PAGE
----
Canadians are invited to help monarch butterfly conservation by taking part in the fifth annual International Monarch Monitoring Blitz, which kicks off today (July 23) and runs for 10 days through Aug. 1. Administered by the Insectarium de Montréal, Mission Monarch simply asks people to observe monarch populations by spotting eggs, caterpillars, chrysalises, and butterflies on milkweed plants.
The event, held simultaneously in Canada, Mexico, and the United States, allows researchers to identify priority areas for monarch conservation measures in North America. The annual monarch snapshots and the presence of milkweeds help gain a better understanding of the dynamics between the summer generations and their breeding habitat.
Now in its fifth year, the Blitz has collected over 4,000 observations to date. The data collected is uploaded to the Trinational Monarch Knowledge Network website, where it is available for anyone to consult or download.
How to participate?
Taking part in the Blitz is easy: Simply find milkweed, verify presence of a monarch, write your observations, and sign up and send data to one of the participating community science programs, which in Canada is the Mission Monarch program of the Insectarium (part of the Montréal Space for Life institution).
Facts about the Monarch
• Monarchs weigh less than a gram
• There are two recognized migratory routes in North America: eastern and western
• Migration covers 3,000-5,000 km across three countries
• The eastern migratory population has declined by more than 80% in 20 years
• The western population has declined by 99% since the 1980s
• Montreal has been a Monarch-friendly city since 2017
Evolution of the population
Monarch overwintering sites were first recorded by scientists in California over 200 years ago and in Mexico in 1975. Since then, the monarch, which moves between the three countries, has become an iconic species in North America.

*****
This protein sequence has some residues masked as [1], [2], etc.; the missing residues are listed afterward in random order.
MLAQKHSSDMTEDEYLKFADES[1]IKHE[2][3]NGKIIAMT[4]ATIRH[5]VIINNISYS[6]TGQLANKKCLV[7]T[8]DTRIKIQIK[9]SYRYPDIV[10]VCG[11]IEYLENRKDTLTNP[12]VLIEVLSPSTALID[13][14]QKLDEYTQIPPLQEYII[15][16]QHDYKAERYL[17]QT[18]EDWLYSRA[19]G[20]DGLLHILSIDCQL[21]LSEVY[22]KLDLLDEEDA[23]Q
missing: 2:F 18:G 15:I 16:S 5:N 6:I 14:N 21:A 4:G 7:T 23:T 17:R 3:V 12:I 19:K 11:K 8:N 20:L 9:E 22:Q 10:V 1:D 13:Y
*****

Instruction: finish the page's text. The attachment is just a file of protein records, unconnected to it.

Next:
After an alarming decline in monarch populations over the past 20 years, the eastern monarch population, which winters in central Mexico, showed a significant increase in 2018-19 over the previous year. However, this population has experienced two consecutive declines in the last two years (53% in 2019-2020 and 26% in 2020-21 compared to the previous year), and remains well below historical levels, indicating that conservation efforts are still needed in order to reverse the trend.
Meanwhile, the western monarch population, which breeds west of the Rockies and winters on the California coast, is close to extinction with only 1,914 monarchs reported in the most recent Western Monarch Thanksgiving Count, a shocking 99.9% decline since the 1980s. Public participation in community science programs on the West Coast is more important than ever in order to elucidate and address this dramatic population decline.
The Blitz is an initiative of the Commission for Environmental Cooperation (CEC) Trinational Monarch Conservation Science Partnership. Through the Blitz, scientists from the Montréal Space for Life Insectarium, Environment and Climate Change Canada (ECCC), Monarch Joint Venture, Journey North, US Fish and Wildlife Service, Xerces Society for Invertebrate Conservation, and Comisión Nacional de Áreas Naturales Protegidas are inviting the public to help them learn about the distribution of monarchs and milkweeds across North America.
Montréal Space for Life
Montréal Space for Life is made up of five major attractions: the Biodôme, the Biosphère, the Insectarium, the Jardin botanique and the Planétarium Rio Tinto Alcan, together comprising Canada’s largest natural science museum complex. Their mission: to launch a daring, creative urban movement that encourages all of us to rethink the connection between humankind and nature and cultivate a new way of living.
For more details on Mission Monarch, click HERE.
First published at Travel Industry Today